With record-breaking numbers of bookings already being taken for The Dark Knight’s forthcoming run at the BFI IMAX cinema in London and it’s sister screen at the National Media Museum in Bradford, my son and I felt pretty privileged to have secured a ticket for the preview screening last Thursday. With Heath Ledger having been nominated for a string of awards (some of which he has already won) for his performance as The Joker, the timing of the screening also seemed exceptionally poignant, falling as it did on the first anniversary of the 28-year-old actor’s death. Rather annoyingly the weather decided to add to the dark gothic atmosphere of the whole occasion by being absolutely miserable. So as we walked out of Waterloo’s freezing cold, rain-lashed concrete jungle into the IMAX’s foyer we felt we’d already got into the spirit of things, so to speak.
Now I should point out here that my teenage son and I were approaching the screening from slightly different perspectives. I hadn’t yet seen Chris Nolan’s much-lauded Batman sequel, so I’d put my film reviewer’s hat on and had weighty and important questions such as ‘Could Ledger’s Joker really be as chillingly good as everyone says?’ and ‘Would this film live up to the immense potential of Nolan’s Batman Begins?’ vying for space in my head. My son on the other hand confessed to me he had already seen the film five times (‘What…? No wonder you never have time to do your homework’) and just intended to chill out and absorb the whole IMAX Experience with added popcorn (although he didn’t of course say ‘chill out’ as that would be totally uncool).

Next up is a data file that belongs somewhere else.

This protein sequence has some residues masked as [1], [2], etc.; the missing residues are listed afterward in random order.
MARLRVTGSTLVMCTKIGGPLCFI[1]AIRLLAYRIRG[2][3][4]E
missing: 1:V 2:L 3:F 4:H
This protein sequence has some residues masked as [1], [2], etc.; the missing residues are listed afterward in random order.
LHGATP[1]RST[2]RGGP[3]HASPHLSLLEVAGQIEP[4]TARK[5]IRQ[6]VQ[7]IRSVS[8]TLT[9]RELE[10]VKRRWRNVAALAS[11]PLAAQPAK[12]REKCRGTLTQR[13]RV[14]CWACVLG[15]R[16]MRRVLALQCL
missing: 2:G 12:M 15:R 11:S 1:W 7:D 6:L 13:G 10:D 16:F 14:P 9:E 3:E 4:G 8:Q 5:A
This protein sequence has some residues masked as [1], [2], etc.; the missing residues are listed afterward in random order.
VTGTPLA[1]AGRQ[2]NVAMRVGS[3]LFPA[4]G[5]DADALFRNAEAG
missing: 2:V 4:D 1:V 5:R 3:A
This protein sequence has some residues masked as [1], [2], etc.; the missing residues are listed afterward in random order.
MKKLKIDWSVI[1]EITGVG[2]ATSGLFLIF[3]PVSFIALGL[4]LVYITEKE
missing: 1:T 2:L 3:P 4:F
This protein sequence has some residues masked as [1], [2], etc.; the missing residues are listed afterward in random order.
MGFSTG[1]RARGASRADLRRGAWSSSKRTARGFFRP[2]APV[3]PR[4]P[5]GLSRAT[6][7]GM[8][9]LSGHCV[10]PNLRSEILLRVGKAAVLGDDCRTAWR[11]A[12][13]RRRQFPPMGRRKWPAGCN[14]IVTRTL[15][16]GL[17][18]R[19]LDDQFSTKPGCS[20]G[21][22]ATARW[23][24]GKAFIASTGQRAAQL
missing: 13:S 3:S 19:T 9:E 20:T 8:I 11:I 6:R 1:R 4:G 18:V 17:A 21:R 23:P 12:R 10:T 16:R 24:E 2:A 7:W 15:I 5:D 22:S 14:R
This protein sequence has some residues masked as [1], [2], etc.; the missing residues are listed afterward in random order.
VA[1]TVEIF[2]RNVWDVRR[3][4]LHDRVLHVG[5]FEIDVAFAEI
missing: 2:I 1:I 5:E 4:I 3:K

As it happened, though, as soon as the lights dimmed and the huge IMAX screen (which is something ludicrous like eight double decker buses high) lit up with the first few shots of night-time Gotham cityscapes and Christian Bale’s Caped Crusader in full-on adrenaline-pumping Bat-mode our perspectives converged somewhat – or rather careered into each other head on at warp speed.
Much popcorn was consumed, my eyes popped out, all my weighty and important questions flew straight out of my head and I thought I might be suffering from vertigo for the first time in my life (be warned there are a heck of a lot of swooping Batman-eye views of Gotham’s skyscrapers). Luckily, the film had just enough talky non IMAX-shot scenes (mostly featuring Morgan Freeman, Gary Oldman and Michael Caine giving us some vital clues as to what the hell was going on) for me to remember to catch my breath and not end up with a permanent phobia. In other words, it was a total blast — and this from someone who doesn’t even like rollercoaster rides.
At the end of the night I only had two quibbles. The popcorn was far too salty (but isn’t it always) and it was still pissing with rain as we waited for the bus home on Waterloo Bridge. And frankly, by that time, I’d had enough dark windswept Gotham City atmosphere to last me till spring.
The Dark Knight is showing at the BFI IMAX in London and the National Media Museum in Bradford from 30 January .